A significant problem on motorways is the 'middle lane hog', a driver who drives in the middle lane when there is no reason to do so. This can be very frustrating for other drivers. Faster vehicles approaching in the left hand lane have to manouver across four lanes of the motorway rather than two to pass such a vehicle, since undertaking is forbidden. Drivers of heavy goods vehicles can be especially frustrated by a middle lane hog, as their vehicles are not permitted to use the righthandmost lane under normal circumstances. Since undertaking is forbidden, a heavy goods vehicle cannot legally pass a slower moving vehicle in the centre lane.

In the UK lanes in a given direction are numbered from left to right as lane 1, lane 2, lane 3, etc. Lane 1 is the lane next to the hard shoulder.

Other features are crash barriers, cat's eyes and increasingly, textured road markings (a similar concept to rumble-strips). In the UK it is a requirement that all motorways have emergency telephones at regular (usually one-mile) intervals, which connect directly to the police.

The most basic motorway junction is a two-lane flyover with four slip-roads, two on each side of the motorway, to exit or enter. A simple crossroads or roundabout is present on either end of the flyover. A rather large version of a roundabout, using two curved flyovers is sometimes used to present a single large junction for users of the slip-roads or crossing road. The slip roads leading off the motorway are known as 'exit sliproads', those leading onto the motorway as 'entry sliproads'. The precise sliproad at any junction may be identified by reference to the direction of the carriageway, for example 'northbound entry slip'.

An Irish invention is the signal-controlled roundabout which is often used in these situations. A further degree of complexity is present in Britain with varying types of Spaghetti Junction-style interchanges.

Location and construction

Major intercity or national routes are often built or upgraded to motorway standard. Motorways are also commonly used for ring roads around cities or bypasses of built-up areas. Examples of ring-road motorways are the M25 around London and the M50 around Dublin.

In Britain there are plans to improve many motorways as well as to upgrade some roads to motorway status. In the Republic of Ireland, the National Roads Authority has been connecting main cities with motorways as part of a six-year National Development Plan. The European Union has part-funded many motorway projects in the past, as part of a Trans-European Transport Networks, and there are plans to invest billions of euro in such projects in the next ten years.

Toll charges for Britain's M6 Toll
Toll charges for Britain's M6 Toll

The newest UK motorway is the M6 Toll, bypassing Birmingham and Wolverhampton, which opened in 2004 and is the only completely toll motorway in England. There are tolled sections of motorway on the M4 and M48, where they cross the the River Severn at the Severn crossings.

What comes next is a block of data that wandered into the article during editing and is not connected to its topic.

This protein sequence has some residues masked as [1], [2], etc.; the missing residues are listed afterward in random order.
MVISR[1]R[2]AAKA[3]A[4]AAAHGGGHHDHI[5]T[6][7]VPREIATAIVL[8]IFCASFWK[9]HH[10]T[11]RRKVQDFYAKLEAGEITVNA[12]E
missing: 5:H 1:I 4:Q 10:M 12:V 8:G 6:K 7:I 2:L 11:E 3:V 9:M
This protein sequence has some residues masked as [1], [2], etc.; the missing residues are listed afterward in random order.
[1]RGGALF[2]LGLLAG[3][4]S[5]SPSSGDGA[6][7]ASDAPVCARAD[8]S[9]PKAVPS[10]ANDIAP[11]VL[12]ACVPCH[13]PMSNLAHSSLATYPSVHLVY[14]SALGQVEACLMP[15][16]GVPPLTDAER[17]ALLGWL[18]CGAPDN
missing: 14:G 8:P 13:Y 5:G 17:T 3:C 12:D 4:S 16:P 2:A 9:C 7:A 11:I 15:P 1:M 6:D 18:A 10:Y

In the UK, certain types of traffic are not permitted on motorways. Thus, to avoid people being forced to travel illegally, there are a number of rules about stretches of road which must be designated as motorways.

In all cases, there must be an escape route for traffic not wishing or not permitted to enter the motorway. As a result, the motorway technically begins as soon as the escape route has diverged from it; for example at a grade-separated junction, the motorway starts at the junction with the exiting slip road, and the opposite slip road is also part of the motorway for this and the following reason.

As a result, this creates a less-restrictive set of rules for the standard of the road. Roads whose only destination is a motorway must be assigned motorway status, notwithstanding the possibility of them not being built to normal motorway standards. For example, the A48(M) motorway outside Cardiff begins after the last exit to St Mellons, since by staying on the dual carriageway you cannot get anywhere other than the M4 eastbound; however, the A48(M) is a motorway-grade highway. On the other hand, there are roads such as the A6144(M), a 1.2 mi (2 km) long single-carriageway road, which are classified as such since they lead inescapably to the motorway (in this case, the M60).

Route numbering

In the United Kingdom, motorways sometimes adopt the number of the nearest "A" road heading in broadly the same direction. However this is just for convenience, and about half of motorways don't bypass the A road with the same number - Motorways follow their own zonal pattern, similar to the A+B road zones, but with the boundarys formed by the 1-digit motorways (and various A roads where there are gaps), as opposed to the one-digit A roads (NB, the 4 zone seems to be hourglass shaped and motorways west of the M5 but south of the M4 have 4-zone numbers). The A road usually continues to also use that number, thus allowing both an "A1" road and "M1" motorway to exist as full complementary routes.

In the Republic of Ireland, motorway and national route numbering does not follow the same convention. As of 2005, all motorways in the Republic are part of, or form, National Primary Routes. These routes are numbered in series, using numbers from 1 to 33 (and separately from the series - 50), which apart from on motorways, carry an "N" prefix.

In the Republic of Ireland, motorways use this route number (of the national route they form part of) with an M prefix rather than N. In most cases, the motorway has been built as a bypass of a road previously forming the national route (e.g. M7 bypassing roads previously forming the N7) - the bypassed roads are reclassified as Regional Roads, although updated signposting may not be provided for some time, and adherence to signage colour conventions is lax (regional roads have black-on-white directional signage, national routes use white-on-green).

The M50, an entirely new national route, is an exception to the normal inheritance process - as it does not replace a road previously carrying an "N" number. The M50 was nevertheless legislated as the "N50" route (despite having no non-motorway sections). The M50's designation was chosen as a recognisable unique number (As of 2005 N34 is the next unused National Primary Route designation).

See also

External links